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Editorial: What 2021 Means for Afghan Media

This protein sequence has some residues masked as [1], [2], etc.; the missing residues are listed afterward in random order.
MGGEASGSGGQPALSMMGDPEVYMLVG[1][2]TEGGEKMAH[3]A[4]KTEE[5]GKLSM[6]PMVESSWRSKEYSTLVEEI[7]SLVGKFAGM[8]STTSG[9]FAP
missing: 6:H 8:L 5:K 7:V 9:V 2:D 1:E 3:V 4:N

2020 has been a deadly year for the nascent Afghan media outlets – eight journalists and media workers have lost their lives on the line of duty and 19 others received injuries. The fatalities come out of 112 incidents of violence against journalists. However, rights campaigners have also been targeted in a new and worrying trend. Last year was indeed not a good one at all for the media family. But this trend is not stopped as on the first day of 2021 we lost another journalist in yet another target killing. Bismillah Aimaq, the Editor-in-Chief of a local radio station, is at least the fifth journalist to be killed in Afghanistan in the past two months. Aimaq survived at least one other attempt on his life months ago and his plea for help went on deaf ears. Security forces have failed to maintain security of the journalists after being repeatedly targeted. The same unknown gunmen shot dead Aimaq and used the same old tactics of shot and run. Many of these incidents also went unclaimed by any militant group; however, officials have accused the Taliban of being responsible for the majority of the killings. The same gunmen killed Rahmatullah Nekzad, head of the Ghazni Journalist’ Union, Malala Maiwand, a journalist at Enikass tv and radio, and Saba Sahar, one of Afghanistan’s first female film directors. Luckily she survived the attack. In another deadly trend of magnetic bombs attached to vehicles killed Yama Siawash, former tv presenter and Aliyas Dayee, a reporter for Radio Liberty. The young and educated soul of this country continues to be targeted as it continued in the past 40 years. Journalists and civil society workers are civilians in the true scene and must be treated like ordinary citizens of the society. But they are now a target to silence their voice, bury their dreams, but still life continues in Afghanistan but of course fearfully. The deadly wave of targeted killings is aiming to kill Afghan’s spirit and take away the independent voices who the enemy is afraid of. Talks between the Afghan and Taliban peace negotiators are due to resume within some days in Doha, the target killings besides ceasefire, must be dominated the core discussion in a bid to end the bloodbath of the journalists. Killing and bloodshed have reached new peaks, further undermining the fragile peace process. Both sides should agree on immediate ceasefire because the pursuit of two tracks simultaneously – violence and negotiation, are no more acceptable. The happiest sign is that the intentional community and the representatives of the foreign diplomatic inside Afghanistan unflinchingly raised their support to the Afghan media outlets. 2021 should not be as deadly as 2020.v

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